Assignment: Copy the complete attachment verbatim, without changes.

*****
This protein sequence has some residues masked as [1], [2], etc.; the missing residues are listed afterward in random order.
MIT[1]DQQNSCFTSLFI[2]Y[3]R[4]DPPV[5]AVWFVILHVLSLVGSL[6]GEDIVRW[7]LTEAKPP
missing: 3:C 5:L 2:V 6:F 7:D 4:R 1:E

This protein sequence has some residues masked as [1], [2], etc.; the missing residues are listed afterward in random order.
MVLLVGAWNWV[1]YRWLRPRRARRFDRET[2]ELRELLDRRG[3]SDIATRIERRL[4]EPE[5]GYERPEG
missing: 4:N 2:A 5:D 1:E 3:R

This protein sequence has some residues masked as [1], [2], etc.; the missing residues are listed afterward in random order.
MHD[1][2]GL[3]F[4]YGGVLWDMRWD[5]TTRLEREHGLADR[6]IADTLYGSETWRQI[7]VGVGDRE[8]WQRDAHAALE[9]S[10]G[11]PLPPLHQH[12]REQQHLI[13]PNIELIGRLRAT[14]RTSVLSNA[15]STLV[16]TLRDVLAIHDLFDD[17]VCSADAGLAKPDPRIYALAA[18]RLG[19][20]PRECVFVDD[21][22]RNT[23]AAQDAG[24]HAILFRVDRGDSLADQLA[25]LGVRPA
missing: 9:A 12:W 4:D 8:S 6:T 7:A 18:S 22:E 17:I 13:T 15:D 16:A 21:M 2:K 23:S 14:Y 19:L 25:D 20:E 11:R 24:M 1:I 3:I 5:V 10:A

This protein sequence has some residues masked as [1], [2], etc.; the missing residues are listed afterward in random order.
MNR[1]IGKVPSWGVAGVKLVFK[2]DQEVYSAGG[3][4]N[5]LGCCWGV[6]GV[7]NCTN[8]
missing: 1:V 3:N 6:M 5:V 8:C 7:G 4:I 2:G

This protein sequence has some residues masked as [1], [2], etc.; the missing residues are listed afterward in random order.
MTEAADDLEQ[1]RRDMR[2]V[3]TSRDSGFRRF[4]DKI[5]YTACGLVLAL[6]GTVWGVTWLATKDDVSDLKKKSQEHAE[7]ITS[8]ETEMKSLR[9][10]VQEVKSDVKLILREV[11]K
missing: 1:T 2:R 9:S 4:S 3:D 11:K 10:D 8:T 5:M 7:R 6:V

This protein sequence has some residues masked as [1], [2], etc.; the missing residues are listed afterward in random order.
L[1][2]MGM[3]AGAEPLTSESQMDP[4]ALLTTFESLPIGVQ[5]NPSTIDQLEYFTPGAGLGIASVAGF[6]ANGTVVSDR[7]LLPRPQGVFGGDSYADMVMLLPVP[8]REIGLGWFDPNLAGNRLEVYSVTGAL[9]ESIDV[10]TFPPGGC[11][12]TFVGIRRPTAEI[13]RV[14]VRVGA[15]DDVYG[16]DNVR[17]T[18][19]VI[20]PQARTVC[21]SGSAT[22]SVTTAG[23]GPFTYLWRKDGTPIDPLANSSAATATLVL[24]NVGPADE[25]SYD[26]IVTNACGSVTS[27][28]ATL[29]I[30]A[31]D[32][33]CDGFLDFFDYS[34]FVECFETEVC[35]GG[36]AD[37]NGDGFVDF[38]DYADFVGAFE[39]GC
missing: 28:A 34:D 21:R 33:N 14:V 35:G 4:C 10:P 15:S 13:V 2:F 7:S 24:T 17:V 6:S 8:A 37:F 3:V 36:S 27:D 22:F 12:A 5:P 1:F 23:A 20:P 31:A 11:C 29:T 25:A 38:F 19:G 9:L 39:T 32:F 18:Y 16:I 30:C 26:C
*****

This protein sequence has some residues masked as [1], [2], etc.; the missing residues are listed afterward in random order.
MIT[1]DQQNSCFTSLFI[2]Y[3]R[4]DPPV[5]AVWFVILHVLSLVGSL[6]GEDIVRW[7]LTEAKPP
missing: 3:C 5:L 2:V 6:F 7:D 4:R 1:E

This protein sequence has some residues masked as [1], [2], etc.; the missing residues are listed afterward in random order.
MVLLVGAWNWV[1]YRWLRPRRARRFDRET[2]ELRELLDRRG[3]SDIATRIERRL[4]EPE[5]GYERPEG
missing: 4:N 2:A 5:D 1:E 3:R

This protein sequence has some residues masked as [1], [2], etc.; the missing residues are listed afterward in random order.
MHD[1][2]GL[3]F[4]YGGVLWDMRWD[5]TTRLEREHGLADR[6]IADTLYGSETWRQI[7]VGVGDRE[8]WQRDAHAALE[9]S[10]G[11]PLPPLHQH[12]REQQHLI[13]PNIELIGRLRAT[14]RTSVLSNA[15]STLV[16]TLRDVLAIHDLFDD[17]VCSADAGLAKPDPRIYALAA[18]RLG[19][20]PRECVFVDD[21][22]RNT[23]AAQDAG[24]HAILFRVDRGDSLADQLA[25]LGVRPA
missing: 9:A 12:W 4:D 8:S 6:T 7:A 18:S 22:E 17:I 13:T 15:D 16:A 21:M 2:K 23:S 14:Y 19:L 25:D 20:E 11:R 24:M 1:I 3:I 5:V 10:A

This protein sequence has some residues masked as [1], [2], etc.; the missing residues are listed afterward in random order.
MNR[1]IGKVPSWGVAGVKLVFK[2]DQEVYSAGG[3][4]N[5]LGCCWGV[6]GV[7]NCTN[8]
missing: 1:V 3:N 6:M 5:V 8:C 7:G 4:I 2:G

This protein sequence has some residues masked as [1], [2], etc.; the missing residues are listed afterward in random order.
MTEAADDLEQ[1]RRDMR[2]V[3]TSRDSGFRRF[4]DKI[5]YTACGLVLAL[6]GTVWGVTWLATKDDVSDLKKKSQEHAE[7]ITS[8]ETEMKSLR[9][10]VQEVKSDVKLILREV[11]K
missing: 1:T 2:R 9:S 4:S 3:D 11:K 10:D 8:T 5:M 7:R 6:V

This protein sequence has some residues masked as [1], [2], etc.; the missing residues are listed afterward in random order.
L[1][2]MGM[3]AGAEPLTSESQMDP[4]ALLTTFESLPIGVQ[5]NPSTIDQLEYFTPGAGLGIASVAGF[6]ANGTVVSDR[7]LLPRPQGVFGGDSYADMVMLLPVP[8]REIGLGWFDPNLAGNRLEVYSVTGAL[9]ESIDV[10]TFPPGGC[11][12]TFVGIRRPTAEI[13]RV[14]VRVGA[15]DDVYG[16]DNVR[17]T[18][19]VI[20]PQARTVC[21]SGSAT[22]SVTTAG[23]GPFTYLWRKDGTPIDPLANSSAATATLVL[24]NVGPADE[25]SYD[26]IVTNACGSVTS[27][28]ATL[29]I[30]A[31]D[32][33]CDGFLDFFDYS[34]FVECFETEVC[35]GG[36]AD[37]NGDGFVDF[38]DYADFVGAFE[39]GC
missing: 28:A 34:D 21:R 33:N 14:V 35:G 4:C 10:P 15:S 13:V 2:F 7:S 24:T 17:V 6:S 8:A 37:F 3:V 36:S 27:D 22:F 12:A 5:P 1:F 23:A 20:P 31:A 11:C 29:T 25:A 38:F 19:G 9:L 39:T 32:F 18:Y 16:I 30:C 26:C